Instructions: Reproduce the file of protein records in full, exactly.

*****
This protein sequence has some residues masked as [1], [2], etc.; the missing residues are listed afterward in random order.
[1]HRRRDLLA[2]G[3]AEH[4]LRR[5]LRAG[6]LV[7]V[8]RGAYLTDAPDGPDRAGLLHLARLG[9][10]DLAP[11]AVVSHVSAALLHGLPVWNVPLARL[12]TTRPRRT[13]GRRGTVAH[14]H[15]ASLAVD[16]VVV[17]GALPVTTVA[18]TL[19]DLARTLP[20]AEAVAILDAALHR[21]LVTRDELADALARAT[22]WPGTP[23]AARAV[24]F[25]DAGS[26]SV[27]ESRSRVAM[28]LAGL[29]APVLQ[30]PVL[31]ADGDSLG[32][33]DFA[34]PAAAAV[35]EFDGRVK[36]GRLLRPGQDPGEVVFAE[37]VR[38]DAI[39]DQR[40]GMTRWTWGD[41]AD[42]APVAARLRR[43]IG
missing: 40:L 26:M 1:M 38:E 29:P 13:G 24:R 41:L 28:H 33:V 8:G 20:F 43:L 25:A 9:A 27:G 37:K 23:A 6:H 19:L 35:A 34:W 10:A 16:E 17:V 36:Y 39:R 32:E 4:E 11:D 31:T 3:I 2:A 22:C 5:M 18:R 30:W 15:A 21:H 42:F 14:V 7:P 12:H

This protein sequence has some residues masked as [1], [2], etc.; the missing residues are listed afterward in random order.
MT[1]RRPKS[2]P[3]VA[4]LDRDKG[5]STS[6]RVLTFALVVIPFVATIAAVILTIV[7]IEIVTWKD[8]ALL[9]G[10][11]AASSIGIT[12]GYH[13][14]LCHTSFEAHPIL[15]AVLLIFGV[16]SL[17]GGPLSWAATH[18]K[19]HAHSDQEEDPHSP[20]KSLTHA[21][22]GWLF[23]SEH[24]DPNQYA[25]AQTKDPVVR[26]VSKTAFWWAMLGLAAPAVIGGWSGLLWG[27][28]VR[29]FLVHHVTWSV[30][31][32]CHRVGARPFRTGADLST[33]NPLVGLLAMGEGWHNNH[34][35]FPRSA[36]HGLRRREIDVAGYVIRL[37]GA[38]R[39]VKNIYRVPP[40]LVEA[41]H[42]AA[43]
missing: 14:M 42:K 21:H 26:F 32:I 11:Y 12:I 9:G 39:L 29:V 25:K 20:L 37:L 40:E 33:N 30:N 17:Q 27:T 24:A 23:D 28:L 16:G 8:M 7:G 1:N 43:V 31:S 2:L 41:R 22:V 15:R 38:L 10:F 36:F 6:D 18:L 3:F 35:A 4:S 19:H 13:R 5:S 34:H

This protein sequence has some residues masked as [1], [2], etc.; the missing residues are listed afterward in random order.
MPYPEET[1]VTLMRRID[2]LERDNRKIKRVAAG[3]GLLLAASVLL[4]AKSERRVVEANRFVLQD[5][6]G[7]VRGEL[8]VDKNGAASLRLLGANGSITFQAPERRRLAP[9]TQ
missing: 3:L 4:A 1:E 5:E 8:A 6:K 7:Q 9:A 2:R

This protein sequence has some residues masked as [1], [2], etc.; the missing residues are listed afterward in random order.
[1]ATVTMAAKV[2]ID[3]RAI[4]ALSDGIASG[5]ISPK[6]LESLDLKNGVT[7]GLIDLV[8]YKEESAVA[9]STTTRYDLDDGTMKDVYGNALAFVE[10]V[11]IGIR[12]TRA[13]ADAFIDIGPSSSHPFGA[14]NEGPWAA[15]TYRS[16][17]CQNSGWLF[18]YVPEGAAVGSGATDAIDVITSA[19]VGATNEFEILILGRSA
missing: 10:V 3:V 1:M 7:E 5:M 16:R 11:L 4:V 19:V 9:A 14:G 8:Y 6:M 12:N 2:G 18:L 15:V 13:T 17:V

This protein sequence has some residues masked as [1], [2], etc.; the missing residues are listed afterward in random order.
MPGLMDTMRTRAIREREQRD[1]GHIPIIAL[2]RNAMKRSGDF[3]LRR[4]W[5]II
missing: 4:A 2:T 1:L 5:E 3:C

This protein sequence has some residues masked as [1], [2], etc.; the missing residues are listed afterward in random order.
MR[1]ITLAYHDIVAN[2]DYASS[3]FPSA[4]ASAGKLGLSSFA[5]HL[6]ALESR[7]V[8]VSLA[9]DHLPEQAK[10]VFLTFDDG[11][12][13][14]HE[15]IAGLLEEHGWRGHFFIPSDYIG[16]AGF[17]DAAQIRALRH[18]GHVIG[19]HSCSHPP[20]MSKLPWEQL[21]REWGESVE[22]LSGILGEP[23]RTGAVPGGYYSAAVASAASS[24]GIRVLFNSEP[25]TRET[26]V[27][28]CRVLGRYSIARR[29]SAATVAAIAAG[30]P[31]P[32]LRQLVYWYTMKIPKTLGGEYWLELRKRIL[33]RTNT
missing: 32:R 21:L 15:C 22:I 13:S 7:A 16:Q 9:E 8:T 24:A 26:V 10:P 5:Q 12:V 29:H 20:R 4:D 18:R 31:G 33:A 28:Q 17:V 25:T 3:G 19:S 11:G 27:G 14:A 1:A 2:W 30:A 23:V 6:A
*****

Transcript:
This protein sequence has some residues masked as [1], [2], etc.; the missing residues are listed afterward in random order.
[1]HRRRDLLA[2]G[3]AEH[4]LRR[5]LRAG[6]LV[7]V[8]RGAYLTDAPDGPDRAGLLHLARLG[9][10]DLAP[11]AVVSHVSAALLHGLPVWNVPLARL[12]TTRPRRT[13]GRRGTVAH[14]H[15]ASLAVD[16]VVV[17]GALPVTTVA[18]TL[19]DLARTLP[20]AEAVAILDAALHR[21]LVTRDELADALARAT[22]WPGTP[23]AARAV[24]F[25]DAGS[26]SV[27]ESRSRVAM[28]LAGL[29]APVLQ[30]PVL[31]ADGDSLG[32][33]DFA[34]PAAAAV[35]EFDGRVK[36]GRLLRPGQDPGEVVFAE[37]VR[38]DAI[39]DQR[40]GMTRWTWGD[41]AD[42]APVAARLRR[43]IG
missing: 40:L 26:M 1:M 38:E 29:P 13:G 24:R 41:L 28:H 33:V 8:G 20:F 43:L 25:A 9:A 27:G 37:K 23:A 6:H 19:L 35:A 34:W 10:A 16:E 17:V 36:Y 39:R 32:E 4:E 11:D 31:T 3:I 2:A 22:C 5:M 18:R 30:W 15:A 21:H 42:F 14:V 7:P 12:H

This protein sequence has some residues masked as [1], [2], etc.; the missing residues are listed afterward in random order.
MT[1]RRPKS[2]P[3]VA[4]LDRDKG[5]STS[6]RVLTFALVVIPFVATIAAVILTIV[7]IEIVTWKD[8]ALL[9]G[10][11]AASSIGIT[12]GYH[13][14]LCHTSFEAHPIL[15]AVLLIFGV[16]SL[17]GGPLSWAATH[18]K[19]HAHSDQEEDPHSP[20]KSLTHA[21][22]GWLF[23]SEH[24]DPNQYA[25]AQTKDPVVR[26]VSKTAFWWAMLGLAAPAVIGGWSGLLWG[27][28]VR[29]FLVHHVTWSV[30][31][32]CHRVGARPFRTGADLST[33]NPLVGLLAMGEGWHNNH[34][35]FPRSA[36]HGLRRREIDVAGYVIRL[37]GA[38]R[39]VKNIYRVPP[40]LVEA[41]H[42]AA[43]
missing: 14:M 42:K 21:H 26:F 32:I 11:Y 12:I 9:G 39:L 29:V 25:K 20:L 37:L 40:E 33:N 30:N 17:Q 27:T 24:A 23:D 28:L 16:G 8:M 7:G 1:N 43:V 31:S 2:L 41:R 22:V 15:R 38:L 10:F 36:F 6:D 18:L 3:F 35:A 4:S 19:H 13:R 5:S 34:H

This protein sequence has some residues masked as [1], [2], etc.; the missing residues are listed afterward in random order.
MPYPEET[1]VTLMRRID[2]LERDNRKIKRVAAG[3]GLLLAASVLL[4]AKSERRVVEANRFVLQD[5][6]G[7]VRGEL[8]VDKNGAASLRLLGANGSITFQAPERRRLAP[9]TQ
missing: 3:L 4:A 1:E 5:E 8:A 6:K 7:Q 9:A 2:R

This protein sequence has some residues masked as [1], [2], etc.; the missing residues are listed afterward in random order.
[1]ATVTMAAKV[2]ID[3]RAI[4]ALSDGIASG[5]ISPK[6]LESLDLKNGVT[7]GLIDLV[8]YKEESAVA[9]STTTRYDLDDGTMKDVYGNALAFVE[10]V[11]IGIR[12]TRA[13]ADAFIDIGPSSSHPFGA[14]NEGPWAA[15]TYRS[16][17]CQNSGWLF[18]YVPEGAAVGSGATDAIDVITSA[19]VGATNEFEILILGRSA
missing: 10:V 3:V 1:M 7:E 5:M 16:R 11:L 4:V 19:V 9:A 14:G 8:Y 6:M 12:N 2:G 18:L 15:V 13:T 17:V

This protein sequence has some residues masked as [1], [2], etc.; the missing residues are listed afterward in random order.
MPGLMDTMRTRAIREREQRD[1]GHIPIIAL[2]RNAMKRSGDF[3]LRR[4]W[5]II
missing: 4:A 2:T 1:L 5:E 3:C

This protein sequence has some residues masked as [1], [2], etc.; the missing residues are listed afterward in random order.
MR[1]ITLAYHDIVAN[2]DYASS[3]FPSA[4]ASAGKLGLSSFA[5]HL[6]ALESR[7]V[8]VSLA[9]DHLPEQAK[10]VFLTFDDG[11][12][13][14]HE[15]IAGLLEEHGWRGHFFIPSDYIG[16]AGF[17]DAAQIRALRH[18]GHVIG[19]HSCSHPP[20]MSKLPWEQL[21]REWGESVE[22]LSGILGEP[23]RTGAVPGGYYSAAVASAASS[24]GIRVLFNSEP[25]TRET[26]V[27][28]CRVLGRYSIARR[29]SAATVAAIAAG[30]P[31]P[32]LRQLVYWYTMKIPKTLGGEYWLELRKRIL[33]RTNT
missing: 32:R 21:L 15:C 22:I 13:S 7:A 16:Q 9:E 8:T 24:A 26:V 10:P 5:Q 12:V 29:H 20:R 4:D 18:R 31:G 33:A 28:Q 17:V 25:T 3:G 19:S 11:G 27:G 14:A 1:A 2:W 30:A 23:V 6:A